WALLACE: So, if the Democrats insist on linkage and the government shuts down, that's on them?
NIELSEN: Well, it would be very unfortunate if they continue to do that. They are not the same conversation. I think you heard Democratic leaders say just that in the past.
WALLACE: One more DACA question. A federal judge this week blocked the administration decision to phase out DACA and wrote of -- and let's put this on the screen.
A plausible inference that racial animus towards Mexicans and Latinos was a motivating factor in the decision to end DACA.
Your reaction to that and how quickly will the administration appeal that judge's decision blocking the phasing out of DACA?
NIELSEN: On the appeal, I’d refer to the attorney general. We will be in close contact on that.
With respect to the quote, I find that offensive on its face. I took an oath when I became secretary of homeland security to defend and support the Constitution. The program was unconstitutional.
What we should be focused on instead of these court interventions and these distractions is that we need a permanent solution. We have said that, I have said that, the president has said that. We want to find a permanent solution to the DACA population, not a continual three-year renewal period.
WALLACE: All right. In the short period of time we have left, I want to ask you about some of the issues that are facing your department. Border apprehensions are down 40 percent in 2017, which some administration officials have called the Trump effect. But in December, there was a significant increase as the border patrol caught more than 40,000 people attempting illegal crossings.
Why has it gone back up?
NIELSEN: It's a great question and I appreciate you asking because I think it's very important for the viewers to understand this.
The problem is that we have so many loopholes within our legal system based on a panoply of court decisions, confusion with respect to the laws and how we can enforce them that if you are in the South or Central America, those who would wish to smuggle you are able to tell you if you get to America you can stay. So, more and more are willing to undertake the journey because there is no way for me to promptly remove them.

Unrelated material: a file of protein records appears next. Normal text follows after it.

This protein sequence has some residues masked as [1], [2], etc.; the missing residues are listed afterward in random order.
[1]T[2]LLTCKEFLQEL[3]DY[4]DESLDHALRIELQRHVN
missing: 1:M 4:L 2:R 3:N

So, we talk about the wall, the wall is a very, very important part of this. It works, but it only gets us partway there because if I can stop them at the border but I can't remove them, that's not border security. And they will continue to come.
WALLACE: So, what some people are saying is the reason it's going back up is because for all the tough talk from the president, people in Central America, smugglers and people wanting to come across, they finally decided the system really hasn't changed.
NIELSEN: The system is worse. Every time a court makes a patchwork decision based on one individual, we continue to exacerbate the systemic failure of the system. My troops (ph) cannot remove those that they apprehend, whether they are criminals in some cases or whether there are multiple repeat illegal entry. We have to change these loopholes so that we can promptly remove them.
WALLACE: Finally, this week, federal agents raided 98 7-Eleven stores in 17 states in the District of Columbia, resulting in 21 arrests. Will you order more raids on employers in this country, and what’s the message you're trying to send?
NIELSEN: Yes, and the message we're trying to send is if you consistently and willfully disregard the laws that the Congress and the American people have passed, and you will be held accountable. These are not accidental hiring as illegal immigrants. Some of these countries unfortunately have continually and systematically tried to get around the system. Hire illegal aliens, which affects the ability of the American workers, but it also continues to encourage those who might not otherwise take the journey to take the journey.